Lansing Update: April 24, 2009

In this issue of Lansing Update:

  1. Second-Parent Adoption Bill Heads to House Floor
  2. Proposals for $785 Million Budget Deficit Expected Next Week

Second-Parent Adoption Bill Heads to House Floor

Legislation that would amend the Michigan Adoption Code to allow for “second-parent” adoption won approval this week in the House Judiciary Committee [Link no longer available —Ed.] as the Michigan Legislature returned from its two-week Easter recess.

House Bill 4131 passed on an 8–6 party line vote, with all Democrats voting in favor of the measure and all Republicans voting against. One Democratic representative was excused from the vote. An amendment to the bill sponsored by Minority Vice Chair Tonya Schuitmaker (R-Lawton) would have provided an exemption for faith-based adoption agencies, but it failed without any support from the Democratic members of the committee.

Michigan currently allows married couples or single individuals to adopt children, and the legislation is widely viewed to allow for same-sex couples to jointly adopt. Michigan Catholic Conference indicated to the committee its support for the amendment and its opposition to the final bill.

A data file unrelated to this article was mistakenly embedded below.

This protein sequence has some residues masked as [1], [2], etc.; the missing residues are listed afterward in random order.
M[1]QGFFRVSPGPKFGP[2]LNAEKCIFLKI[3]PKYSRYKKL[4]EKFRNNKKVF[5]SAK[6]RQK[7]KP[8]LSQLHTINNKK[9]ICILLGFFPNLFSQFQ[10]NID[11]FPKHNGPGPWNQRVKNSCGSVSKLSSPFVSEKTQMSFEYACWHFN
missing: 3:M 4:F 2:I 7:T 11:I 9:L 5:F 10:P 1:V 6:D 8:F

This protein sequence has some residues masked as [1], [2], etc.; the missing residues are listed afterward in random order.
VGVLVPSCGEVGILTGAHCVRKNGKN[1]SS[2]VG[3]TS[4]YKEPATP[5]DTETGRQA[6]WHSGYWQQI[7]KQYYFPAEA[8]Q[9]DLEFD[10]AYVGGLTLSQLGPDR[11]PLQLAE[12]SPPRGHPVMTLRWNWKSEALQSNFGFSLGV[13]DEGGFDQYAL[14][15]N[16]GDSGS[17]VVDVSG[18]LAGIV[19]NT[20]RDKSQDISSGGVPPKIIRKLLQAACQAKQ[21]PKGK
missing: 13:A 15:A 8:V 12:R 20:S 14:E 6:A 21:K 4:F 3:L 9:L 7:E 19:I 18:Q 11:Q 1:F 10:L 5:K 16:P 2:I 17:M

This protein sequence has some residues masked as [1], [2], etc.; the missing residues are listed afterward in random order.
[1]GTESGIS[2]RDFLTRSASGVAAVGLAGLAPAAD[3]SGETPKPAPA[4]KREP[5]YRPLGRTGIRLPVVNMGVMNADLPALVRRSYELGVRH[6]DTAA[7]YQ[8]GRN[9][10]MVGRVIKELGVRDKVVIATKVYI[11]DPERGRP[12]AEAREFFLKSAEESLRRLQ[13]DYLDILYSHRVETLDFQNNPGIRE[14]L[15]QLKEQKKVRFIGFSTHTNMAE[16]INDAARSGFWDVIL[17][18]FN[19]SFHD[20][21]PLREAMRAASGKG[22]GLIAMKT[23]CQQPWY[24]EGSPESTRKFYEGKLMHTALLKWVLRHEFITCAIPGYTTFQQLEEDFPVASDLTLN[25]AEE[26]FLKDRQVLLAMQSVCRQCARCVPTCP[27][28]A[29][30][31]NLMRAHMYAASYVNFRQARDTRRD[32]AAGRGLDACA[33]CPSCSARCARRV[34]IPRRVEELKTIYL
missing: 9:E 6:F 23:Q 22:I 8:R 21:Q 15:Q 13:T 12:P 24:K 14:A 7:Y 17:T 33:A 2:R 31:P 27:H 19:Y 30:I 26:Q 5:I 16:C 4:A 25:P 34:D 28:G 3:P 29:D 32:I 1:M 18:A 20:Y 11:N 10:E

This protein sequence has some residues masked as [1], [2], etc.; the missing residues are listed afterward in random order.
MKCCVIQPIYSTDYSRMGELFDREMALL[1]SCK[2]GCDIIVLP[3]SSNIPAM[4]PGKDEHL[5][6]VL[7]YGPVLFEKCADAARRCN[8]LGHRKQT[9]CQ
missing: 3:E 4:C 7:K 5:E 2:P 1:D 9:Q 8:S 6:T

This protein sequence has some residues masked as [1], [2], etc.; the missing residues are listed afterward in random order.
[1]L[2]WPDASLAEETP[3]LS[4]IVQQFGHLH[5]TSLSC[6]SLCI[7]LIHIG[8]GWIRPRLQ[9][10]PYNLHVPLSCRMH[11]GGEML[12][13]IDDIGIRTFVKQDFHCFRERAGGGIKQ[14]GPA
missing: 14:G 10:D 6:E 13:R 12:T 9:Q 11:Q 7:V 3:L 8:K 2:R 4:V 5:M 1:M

HB 4131 awaits consideration from the full House of Representatives.

Proposals for $785 Million Budget Deficit Expected Next Week

While both chambers of the legislature were away from Lansing for Easter break, the state’s budget deficit for the current fiscal year became much worse than expected. In fact, what was previously an anticipated $300 million deficit quickly plummeted into a $785 million shortfall due to a dramatic decrease in revenue collections.

Over the past two weeks the administration and legislative leaders from both the Senate and House of Representatives have met to discuss ways to address the deficit. This week those parties announced that solutions would be presented to the legislature next week, most likely in the form of significant budget cuts, a series of government reforms to address the structural deficit, and a “painful” number of state employee layoffs.

Even with the emergence of hundreds of millions of dollars in federal stimulus funds, legislative leaders are expected to present budget cuts as stimulus dollars will not be an option for widely anticipated future budget deficits.